You may have read about Ronald Nelson recently…

The senior from Houston High School in Memphis, Tennessee is graduating this spring with a 4.58 weighted GPA, a 2260 out of 2400 SAT score, and 15 AP classes under his belt. He’s also president of his class, a National Merit Scholar, a National Achievement Scholar, and a state-recognized alto saxophone player.

Ronald is clearly a badass. As such, he was admitted into all eight Ivy League schools (Harvard, Yale, etc), as well as a bunch of other biggies (Stanford, NYU, etc). And oh-my-goodness if Ronald didn’t upset the academic universe by declining all these schools in lieu of an actual offer from another – the University of Alabama.

The University of Alabama offered Ronald a full ride and admittance to their selective honors program. And though each of the other schools offered him a bit of money, Ronald opted for a college experience that he won’t be paying for for the next 20+ years.

This story doesn’t bother me for the “obvious” reason. Many news sources are reporting what a terrible tragedy it is that this young man was forced to make the horrible awful decision to attend a lowly state school because of something as silly as money. No. Coverage like that (and clickbait coverage that alludes to a similar sentiment) only helps reify the cult of elitism associated with higher education, The Ivys, et al. THAT is what bothers me.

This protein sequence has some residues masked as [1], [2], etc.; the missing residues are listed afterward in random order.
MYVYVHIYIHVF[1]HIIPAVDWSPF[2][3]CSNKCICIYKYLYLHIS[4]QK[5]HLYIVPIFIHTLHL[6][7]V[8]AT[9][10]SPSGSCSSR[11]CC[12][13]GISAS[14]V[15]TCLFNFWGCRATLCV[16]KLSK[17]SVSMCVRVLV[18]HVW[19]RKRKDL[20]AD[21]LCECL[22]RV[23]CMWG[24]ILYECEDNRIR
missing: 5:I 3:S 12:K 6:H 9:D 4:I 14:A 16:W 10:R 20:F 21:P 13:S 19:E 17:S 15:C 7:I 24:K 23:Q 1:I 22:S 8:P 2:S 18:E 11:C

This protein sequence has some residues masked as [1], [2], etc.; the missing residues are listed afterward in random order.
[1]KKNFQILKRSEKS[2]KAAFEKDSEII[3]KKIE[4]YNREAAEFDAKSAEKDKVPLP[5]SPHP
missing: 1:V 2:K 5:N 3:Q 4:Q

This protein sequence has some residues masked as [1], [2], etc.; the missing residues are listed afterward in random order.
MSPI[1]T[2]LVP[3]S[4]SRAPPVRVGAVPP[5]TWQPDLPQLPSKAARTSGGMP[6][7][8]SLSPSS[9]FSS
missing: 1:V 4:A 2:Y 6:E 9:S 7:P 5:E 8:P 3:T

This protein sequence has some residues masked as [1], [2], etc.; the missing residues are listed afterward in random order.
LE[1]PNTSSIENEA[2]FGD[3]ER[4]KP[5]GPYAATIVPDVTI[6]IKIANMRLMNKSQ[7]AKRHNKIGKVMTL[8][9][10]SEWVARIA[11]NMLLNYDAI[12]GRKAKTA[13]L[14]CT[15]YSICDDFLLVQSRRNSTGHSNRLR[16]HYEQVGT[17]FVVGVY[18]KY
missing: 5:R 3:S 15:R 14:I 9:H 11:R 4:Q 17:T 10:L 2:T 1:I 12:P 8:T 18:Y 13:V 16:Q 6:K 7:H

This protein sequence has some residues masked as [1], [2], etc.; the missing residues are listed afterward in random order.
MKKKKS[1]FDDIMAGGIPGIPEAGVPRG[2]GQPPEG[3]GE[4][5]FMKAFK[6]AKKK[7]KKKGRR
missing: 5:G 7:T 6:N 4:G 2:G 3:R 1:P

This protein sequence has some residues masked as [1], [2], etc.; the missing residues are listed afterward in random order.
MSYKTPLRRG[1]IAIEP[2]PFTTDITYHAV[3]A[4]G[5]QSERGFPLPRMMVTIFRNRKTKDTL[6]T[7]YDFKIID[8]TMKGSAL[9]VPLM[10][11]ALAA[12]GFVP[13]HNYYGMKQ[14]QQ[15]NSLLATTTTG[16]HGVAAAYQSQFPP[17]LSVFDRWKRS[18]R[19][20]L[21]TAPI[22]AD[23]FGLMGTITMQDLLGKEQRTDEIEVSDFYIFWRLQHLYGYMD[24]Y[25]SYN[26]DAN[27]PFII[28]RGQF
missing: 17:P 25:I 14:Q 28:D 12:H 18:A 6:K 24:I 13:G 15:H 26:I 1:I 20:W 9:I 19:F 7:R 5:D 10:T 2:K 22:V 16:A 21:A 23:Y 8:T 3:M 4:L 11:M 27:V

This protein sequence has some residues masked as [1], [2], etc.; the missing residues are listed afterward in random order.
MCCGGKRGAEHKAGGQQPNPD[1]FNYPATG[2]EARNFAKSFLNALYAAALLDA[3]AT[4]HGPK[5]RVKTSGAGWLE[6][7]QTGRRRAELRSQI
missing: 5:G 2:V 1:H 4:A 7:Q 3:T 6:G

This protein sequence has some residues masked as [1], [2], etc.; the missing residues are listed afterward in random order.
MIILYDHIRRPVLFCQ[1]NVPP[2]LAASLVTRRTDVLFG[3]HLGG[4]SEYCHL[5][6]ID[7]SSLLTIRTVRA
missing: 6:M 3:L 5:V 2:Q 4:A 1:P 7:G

Good for you, Ronald! Take the money, get all the attention and all the resources, live close to your family (but still far enough away for it not to be weird), and crush it. You are clearly smarter than every admissions advisor out there.

What do you think?

From Business Insider (May 14, 2015 here)

High-school senior Ronald Nelson had an incredibly hard decision to make this year about college — mainly because he got into all eight Ivy League universities.

In the end, he decided on the University of Alabama and rejected offers from all eight Ivy League schools.

Nelson also rejected offers from Stanford, Johns Hopkins, New York University, Vanderbilt, and Washington University in St. Louis.

He decided to pass on these big names in favor of UA for two big reasons: He got a full ride from Alabama and got into its selective honors program.

“It took a lot of soul searching for me to push that first ‘accept’ button for Alabama,” Nelson said. “Of course there’s a bit of uncertainty.”

Despite his achievements, Nelson did not receive a performance-based scholarship from the Ivy League schools. None of them offer merit scholarships, nor do several other prestigious universities, such as Stanford…

(more here)


(pictured: Ronald Nelson)

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